Sumner Redstone, the 92-year old media mogul, has recently resigned from his position at CBS. Replacing him as Executive Chairman of the US TV network is Leslie Moonves, who formerly served as the company's CEO.
In the past few months, the former chairman of CBS has been suffering from health problems. He stepped down early this week but will continue to serve the network as chairman emeritus.
Redstone's daughter, Shari Redstone, will remain as the network's vice-chairman. She held this position at CBS since 2005.
A report came out describing Redstone's exit from his media empire as some sort of a Greek drama, with the attendant power moves, high stakes and C-suite bloodlettings.
It involved Redstone's failing health, the stand of her daughter, Shari, not to let Philippe Dauman, CBS CEO, to take the position as Viacom chairman. A report from LA Times said that Shari, who is tapped to head both companies, refused to accept the positions.
"It is my firm belief that whoever may succeed my father as chair at each company should be someone who is not a trustee of my father's trust or otherwise intertwined in Redstone family matters, but rather a leader with an independent voice," said Shari Redstone, in a statement.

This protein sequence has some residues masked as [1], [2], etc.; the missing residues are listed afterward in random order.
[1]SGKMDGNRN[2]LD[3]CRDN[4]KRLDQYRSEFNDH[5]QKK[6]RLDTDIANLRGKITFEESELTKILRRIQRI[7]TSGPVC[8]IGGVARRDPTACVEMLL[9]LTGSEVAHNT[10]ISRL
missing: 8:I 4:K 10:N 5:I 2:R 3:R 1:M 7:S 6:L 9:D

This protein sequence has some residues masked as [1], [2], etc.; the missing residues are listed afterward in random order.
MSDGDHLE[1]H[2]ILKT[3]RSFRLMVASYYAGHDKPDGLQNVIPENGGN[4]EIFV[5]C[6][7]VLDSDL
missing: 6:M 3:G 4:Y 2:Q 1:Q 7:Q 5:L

The former executive chairman built Viacom from an insignificant Boston theater chain into a worldwide media powerhouse. Unfortunately just like his failing health, his empire started to crumble.
Investors are now hoping that with the change at CBS, Viacom will also see a change in its management.
"Investors want the option of change, as well as the prospect of a sale of some or all of the business, and don't believe they have it with Viacom given the intersecting shareholder control-board governance-management structure of the company," Brian Wieser said, a Pivotal Research analyst said.